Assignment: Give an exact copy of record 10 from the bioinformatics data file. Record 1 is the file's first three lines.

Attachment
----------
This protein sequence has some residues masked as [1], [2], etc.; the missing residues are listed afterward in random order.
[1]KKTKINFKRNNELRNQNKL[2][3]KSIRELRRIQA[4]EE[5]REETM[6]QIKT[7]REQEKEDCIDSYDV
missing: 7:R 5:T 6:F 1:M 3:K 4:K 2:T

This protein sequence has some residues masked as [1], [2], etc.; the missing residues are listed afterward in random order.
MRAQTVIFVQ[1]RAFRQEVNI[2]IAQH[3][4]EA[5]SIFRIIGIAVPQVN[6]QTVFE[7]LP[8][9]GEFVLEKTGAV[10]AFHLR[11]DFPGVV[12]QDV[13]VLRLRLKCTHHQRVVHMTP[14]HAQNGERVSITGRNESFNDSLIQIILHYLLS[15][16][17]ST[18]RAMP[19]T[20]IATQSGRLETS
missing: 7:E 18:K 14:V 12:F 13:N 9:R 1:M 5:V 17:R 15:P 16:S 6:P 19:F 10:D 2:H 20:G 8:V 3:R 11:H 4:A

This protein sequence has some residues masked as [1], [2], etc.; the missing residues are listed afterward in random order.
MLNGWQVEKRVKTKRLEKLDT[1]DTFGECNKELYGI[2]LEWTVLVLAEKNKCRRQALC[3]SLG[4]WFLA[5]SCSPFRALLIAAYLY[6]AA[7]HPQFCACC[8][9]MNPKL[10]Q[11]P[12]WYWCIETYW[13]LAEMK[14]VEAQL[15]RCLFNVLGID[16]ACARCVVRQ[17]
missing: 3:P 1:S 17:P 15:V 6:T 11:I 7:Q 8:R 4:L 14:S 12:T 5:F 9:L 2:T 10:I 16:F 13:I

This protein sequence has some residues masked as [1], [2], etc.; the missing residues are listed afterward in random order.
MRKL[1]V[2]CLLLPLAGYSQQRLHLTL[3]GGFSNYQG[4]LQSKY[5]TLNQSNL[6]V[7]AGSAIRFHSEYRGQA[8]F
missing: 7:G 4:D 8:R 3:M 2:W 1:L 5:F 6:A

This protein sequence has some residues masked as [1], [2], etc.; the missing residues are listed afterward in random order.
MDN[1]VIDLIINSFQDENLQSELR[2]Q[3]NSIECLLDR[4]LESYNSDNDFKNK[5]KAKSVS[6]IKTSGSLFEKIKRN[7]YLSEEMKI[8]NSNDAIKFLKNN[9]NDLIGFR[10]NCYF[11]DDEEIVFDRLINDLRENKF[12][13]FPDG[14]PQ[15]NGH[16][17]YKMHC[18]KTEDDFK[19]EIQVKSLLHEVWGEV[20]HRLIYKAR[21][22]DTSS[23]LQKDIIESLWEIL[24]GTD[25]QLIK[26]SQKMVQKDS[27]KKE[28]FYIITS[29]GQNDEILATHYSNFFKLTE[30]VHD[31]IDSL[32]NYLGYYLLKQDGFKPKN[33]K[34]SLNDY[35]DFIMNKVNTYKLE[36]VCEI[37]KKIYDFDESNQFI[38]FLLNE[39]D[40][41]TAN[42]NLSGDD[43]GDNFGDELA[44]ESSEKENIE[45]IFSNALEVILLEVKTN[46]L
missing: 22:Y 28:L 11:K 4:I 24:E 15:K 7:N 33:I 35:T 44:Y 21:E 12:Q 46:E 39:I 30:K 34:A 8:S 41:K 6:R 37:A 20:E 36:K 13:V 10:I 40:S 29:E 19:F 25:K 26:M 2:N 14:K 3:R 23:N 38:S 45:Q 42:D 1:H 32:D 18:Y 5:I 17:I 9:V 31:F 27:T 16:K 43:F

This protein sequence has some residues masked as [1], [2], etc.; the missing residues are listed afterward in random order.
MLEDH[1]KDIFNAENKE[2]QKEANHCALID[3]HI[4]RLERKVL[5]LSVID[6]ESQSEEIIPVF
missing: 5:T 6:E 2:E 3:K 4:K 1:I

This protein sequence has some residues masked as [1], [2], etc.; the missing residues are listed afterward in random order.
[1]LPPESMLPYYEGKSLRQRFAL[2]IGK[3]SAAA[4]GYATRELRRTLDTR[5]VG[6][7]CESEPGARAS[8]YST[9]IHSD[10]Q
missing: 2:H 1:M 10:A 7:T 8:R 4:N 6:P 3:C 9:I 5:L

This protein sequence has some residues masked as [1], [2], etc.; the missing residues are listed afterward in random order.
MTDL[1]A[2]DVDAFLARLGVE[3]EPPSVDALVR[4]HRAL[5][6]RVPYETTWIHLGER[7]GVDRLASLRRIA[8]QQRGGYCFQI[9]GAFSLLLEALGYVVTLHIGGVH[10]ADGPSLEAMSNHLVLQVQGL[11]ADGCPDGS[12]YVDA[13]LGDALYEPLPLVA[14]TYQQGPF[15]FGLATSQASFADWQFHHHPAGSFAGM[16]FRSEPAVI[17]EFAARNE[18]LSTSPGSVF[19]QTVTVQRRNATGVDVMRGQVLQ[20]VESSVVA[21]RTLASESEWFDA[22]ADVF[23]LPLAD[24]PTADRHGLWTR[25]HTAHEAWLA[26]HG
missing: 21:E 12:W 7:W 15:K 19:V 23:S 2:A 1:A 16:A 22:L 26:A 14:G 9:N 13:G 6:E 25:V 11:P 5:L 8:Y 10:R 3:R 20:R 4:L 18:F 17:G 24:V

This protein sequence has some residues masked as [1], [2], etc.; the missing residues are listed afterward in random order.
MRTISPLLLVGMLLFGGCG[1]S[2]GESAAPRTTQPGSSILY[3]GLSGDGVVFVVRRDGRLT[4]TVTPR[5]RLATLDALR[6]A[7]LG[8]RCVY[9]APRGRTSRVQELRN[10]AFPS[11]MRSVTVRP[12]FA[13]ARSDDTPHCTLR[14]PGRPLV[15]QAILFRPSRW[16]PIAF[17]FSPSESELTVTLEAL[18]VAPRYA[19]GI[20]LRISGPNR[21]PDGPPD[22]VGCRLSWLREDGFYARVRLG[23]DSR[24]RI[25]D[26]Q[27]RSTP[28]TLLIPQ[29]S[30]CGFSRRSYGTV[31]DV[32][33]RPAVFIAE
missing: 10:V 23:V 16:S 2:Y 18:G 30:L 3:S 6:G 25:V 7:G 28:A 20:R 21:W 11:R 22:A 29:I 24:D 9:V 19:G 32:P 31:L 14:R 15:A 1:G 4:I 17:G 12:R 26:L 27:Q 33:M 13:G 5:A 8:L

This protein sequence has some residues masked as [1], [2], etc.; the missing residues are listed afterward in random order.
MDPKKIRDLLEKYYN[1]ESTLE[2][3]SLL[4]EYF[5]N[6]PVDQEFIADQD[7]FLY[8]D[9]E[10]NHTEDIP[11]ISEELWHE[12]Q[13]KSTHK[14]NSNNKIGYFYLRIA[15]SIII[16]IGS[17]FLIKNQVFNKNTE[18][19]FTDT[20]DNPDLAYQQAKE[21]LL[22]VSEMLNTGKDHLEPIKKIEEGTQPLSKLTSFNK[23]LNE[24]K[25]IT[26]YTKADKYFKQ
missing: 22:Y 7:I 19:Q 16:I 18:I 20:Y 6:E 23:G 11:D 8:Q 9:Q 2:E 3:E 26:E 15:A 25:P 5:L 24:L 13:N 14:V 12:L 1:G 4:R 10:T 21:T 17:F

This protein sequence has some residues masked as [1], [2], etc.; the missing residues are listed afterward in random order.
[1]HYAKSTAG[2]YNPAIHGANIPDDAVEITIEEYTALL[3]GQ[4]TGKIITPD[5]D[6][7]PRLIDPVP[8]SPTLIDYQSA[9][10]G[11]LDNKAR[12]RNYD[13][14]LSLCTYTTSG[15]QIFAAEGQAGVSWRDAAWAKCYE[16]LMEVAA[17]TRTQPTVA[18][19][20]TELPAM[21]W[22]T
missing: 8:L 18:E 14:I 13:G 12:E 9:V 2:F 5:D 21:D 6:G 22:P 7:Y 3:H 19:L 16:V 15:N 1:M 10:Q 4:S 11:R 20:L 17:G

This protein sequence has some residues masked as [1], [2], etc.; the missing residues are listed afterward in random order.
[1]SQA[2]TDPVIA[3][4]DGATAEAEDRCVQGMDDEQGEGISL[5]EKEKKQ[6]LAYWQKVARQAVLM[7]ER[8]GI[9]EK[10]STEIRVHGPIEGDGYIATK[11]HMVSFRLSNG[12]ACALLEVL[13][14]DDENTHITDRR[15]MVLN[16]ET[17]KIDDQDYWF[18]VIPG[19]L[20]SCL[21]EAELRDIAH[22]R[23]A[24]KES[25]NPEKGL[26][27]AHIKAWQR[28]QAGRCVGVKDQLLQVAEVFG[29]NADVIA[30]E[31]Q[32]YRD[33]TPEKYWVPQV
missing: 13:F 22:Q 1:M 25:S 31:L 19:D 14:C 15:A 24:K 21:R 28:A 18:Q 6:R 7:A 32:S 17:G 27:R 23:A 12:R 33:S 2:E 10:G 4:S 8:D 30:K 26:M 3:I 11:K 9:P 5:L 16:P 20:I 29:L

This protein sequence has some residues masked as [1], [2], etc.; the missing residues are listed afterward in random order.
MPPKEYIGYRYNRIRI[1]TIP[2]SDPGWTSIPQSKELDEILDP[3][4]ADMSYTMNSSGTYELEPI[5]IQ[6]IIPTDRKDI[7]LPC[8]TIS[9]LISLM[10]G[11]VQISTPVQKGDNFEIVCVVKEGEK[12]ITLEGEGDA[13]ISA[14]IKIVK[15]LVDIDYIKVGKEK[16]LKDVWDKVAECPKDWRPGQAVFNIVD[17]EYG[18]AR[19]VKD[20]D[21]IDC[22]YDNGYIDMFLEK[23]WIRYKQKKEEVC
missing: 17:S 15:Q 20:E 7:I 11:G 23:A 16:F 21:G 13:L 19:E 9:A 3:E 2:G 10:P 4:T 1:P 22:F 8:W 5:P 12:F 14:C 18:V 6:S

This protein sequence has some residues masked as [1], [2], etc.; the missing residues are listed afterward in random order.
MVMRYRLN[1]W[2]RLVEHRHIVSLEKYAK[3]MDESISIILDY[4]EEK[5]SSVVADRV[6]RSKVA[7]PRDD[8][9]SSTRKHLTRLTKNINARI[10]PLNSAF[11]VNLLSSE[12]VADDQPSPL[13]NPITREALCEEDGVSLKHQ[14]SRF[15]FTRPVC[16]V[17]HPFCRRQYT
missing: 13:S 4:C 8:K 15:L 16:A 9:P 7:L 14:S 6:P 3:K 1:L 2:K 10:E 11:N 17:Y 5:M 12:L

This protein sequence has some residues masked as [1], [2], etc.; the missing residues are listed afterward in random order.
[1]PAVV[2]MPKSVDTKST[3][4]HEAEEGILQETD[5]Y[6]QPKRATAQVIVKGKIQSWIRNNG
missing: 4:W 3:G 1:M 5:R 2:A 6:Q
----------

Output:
This protein sequence has some residues masked as [1], [2], etc.; the missing residues are listed afterward in random order.
MDPKKIRDLLEKYYN[1]ESTLE[2][3]SLL[4]EYF[5]N[6]PVDQEFIADQD[7]FLY[8]D[9]E[10]NHTEDIP[11]ISEELWHE[12]Q[13]KSTHK[14]NSNNKIGYFYLRIA[15]SIII[16]IGS[17]FLIKNQVFNKNTE[18][19]FTDT[20]DNPDLAYQQAKE[21]LL[22]VSEMLNTGKDHLEPIKKIEEGTQPLSKLTSFNK[23]LNE[24]K[25]IT[26]YTKADKYFKQ
missing: 22:Y 7:I 19:Q 16:I 18:I 20:Y 6:E 23:G 11:D 8:Q 9:Q 2:E 3:E 26:E 15:A 25:P 5:L 24:L 13:N 14:V 12:L 1:G 4:R 10:T 21:T 17:F